Avoid Bad Turns with Rotating Equipment

Identify damaged and worn components before they cause problems.

By Amin Almasi, WorleyParsons Services Pty. Ltd.

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During rubbing, there's a high rotor lateral excursion from the rubbing spot and, therefore, more impacting; unsteady transient motion occurs. Within a worn (or oversize) bearing, the journal remains close to the bearing surface, even when the contact is broken. The consecutive contacts don't produce relatively high power impacts. There are far fewer transient components and weaker high harmonics in the vibration spectrum of a worn bearing compared to the rub cases.

Let's now look at three process-plant case studies that show the value of vibration data in diagnosing malfunctions.

One site relies on a large, ≈14-MW, ≈3,600-rpm compressor. Vibration values (peak-to-peak) of 36 µ, 5 µ and 12 µ were observed at 1×, 1.5×, and 2×, respectively. There also was considerable ½× sub-synchronous vibration (31µ, peak-to-peak). Detailed study of the vibration data showed the strong ½× sub-synchronous vibration came from light rubbing of the rotating assembly of this compressor train. Inspection of the machine confirmed this rubbing.

Another plant was concerned about a compressor train with an electric-motor-driven rotor supported by oil-lubricated bearings that ran at ≈6,000 rpm. Observed main vibration elements (peak-to-peak) were ≈41 µ at ≈0.4× of the rotating speed and ≈34 µ at 1×. The high ≈0.4× value indicated a bearing whirl problem. So, the plant installed modern tilting-pad bearings in the compressor train to solve the problem.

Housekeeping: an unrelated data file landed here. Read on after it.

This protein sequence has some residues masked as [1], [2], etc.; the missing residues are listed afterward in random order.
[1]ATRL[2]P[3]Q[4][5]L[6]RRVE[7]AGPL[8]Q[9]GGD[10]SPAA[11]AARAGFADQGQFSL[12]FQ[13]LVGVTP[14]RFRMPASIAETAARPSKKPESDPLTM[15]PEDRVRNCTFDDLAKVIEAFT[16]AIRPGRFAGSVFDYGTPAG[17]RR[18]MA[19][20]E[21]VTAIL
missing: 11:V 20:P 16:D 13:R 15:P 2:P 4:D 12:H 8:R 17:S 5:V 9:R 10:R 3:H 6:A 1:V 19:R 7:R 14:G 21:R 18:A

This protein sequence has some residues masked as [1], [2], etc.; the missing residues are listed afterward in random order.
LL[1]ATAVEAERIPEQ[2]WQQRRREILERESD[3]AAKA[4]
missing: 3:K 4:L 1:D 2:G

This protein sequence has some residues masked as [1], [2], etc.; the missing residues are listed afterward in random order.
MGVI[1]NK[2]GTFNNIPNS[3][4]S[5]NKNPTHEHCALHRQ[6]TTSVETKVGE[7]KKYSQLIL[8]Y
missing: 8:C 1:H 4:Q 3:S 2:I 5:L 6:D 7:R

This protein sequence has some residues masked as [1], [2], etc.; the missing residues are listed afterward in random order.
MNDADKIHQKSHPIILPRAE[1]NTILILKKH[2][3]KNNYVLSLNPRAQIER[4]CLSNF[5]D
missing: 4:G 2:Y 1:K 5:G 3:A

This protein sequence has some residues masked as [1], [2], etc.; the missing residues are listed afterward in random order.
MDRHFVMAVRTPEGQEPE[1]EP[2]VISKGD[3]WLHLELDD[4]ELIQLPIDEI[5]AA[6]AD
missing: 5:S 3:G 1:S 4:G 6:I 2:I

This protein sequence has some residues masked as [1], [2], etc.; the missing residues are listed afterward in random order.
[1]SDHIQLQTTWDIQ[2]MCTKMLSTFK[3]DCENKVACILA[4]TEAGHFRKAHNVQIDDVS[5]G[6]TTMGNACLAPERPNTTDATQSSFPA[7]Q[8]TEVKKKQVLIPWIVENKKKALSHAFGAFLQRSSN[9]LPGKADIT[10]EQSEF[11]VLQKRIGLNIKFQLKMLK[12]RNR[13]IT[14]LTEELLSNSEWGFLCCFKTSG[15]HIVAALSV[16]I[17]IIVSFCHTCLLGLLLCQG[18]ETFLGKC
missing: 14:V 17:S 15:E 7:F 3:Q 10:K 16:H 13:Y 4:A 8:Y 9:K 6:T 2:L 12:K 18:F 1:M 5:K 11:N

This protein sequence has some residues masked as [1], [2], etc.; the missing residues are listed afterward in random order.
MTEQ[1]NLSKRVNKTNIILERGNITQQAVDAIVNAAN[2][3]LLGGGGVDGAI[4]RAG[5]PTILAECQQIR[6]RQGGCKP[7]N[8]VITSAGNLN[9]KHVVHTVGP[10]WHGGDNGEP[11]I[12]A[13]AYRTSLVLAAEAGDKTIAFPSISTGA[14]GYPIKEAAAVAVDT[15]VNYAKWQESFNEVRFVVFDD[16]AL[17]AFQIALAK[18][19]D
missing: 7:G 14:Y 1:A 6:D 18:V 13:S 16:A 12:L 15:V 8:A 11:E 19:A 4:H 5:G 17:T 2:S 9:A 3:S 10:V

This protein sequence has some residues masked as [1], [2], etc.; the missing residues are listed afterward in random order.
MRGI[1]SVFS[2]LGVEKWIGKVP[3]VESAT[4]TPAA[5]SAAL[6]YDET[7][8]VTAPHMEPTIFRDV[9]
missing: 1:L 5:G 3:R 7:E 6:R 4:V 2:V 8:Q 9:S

The third facility operates a medium-size, 11-MW, ≈4,000-rpm compressor train. Recorded main vibration amplitude components (peak-to-peak) were 41µ at ⅓×, 47µ at ½×, 52µ at 1×, 15 µ at 1.5×, 16µ at 1×  and 13 µ at 2×. The ½× and ⅓× sub-synchronous vibrations, plus the rich spectrum of higher harmonics (particularly 2×), pointed to a loose pedestal connection. A careful site inspection showed loose foundation bolts. The plant repaired the foundation and regrouted the train.


AMIN ALMASI is lead rotating equipment engineer at WorleyParsons Services Pty. Ltd., Brisbane, Australia. E-mail him at amin.amasi@yahoo.com.


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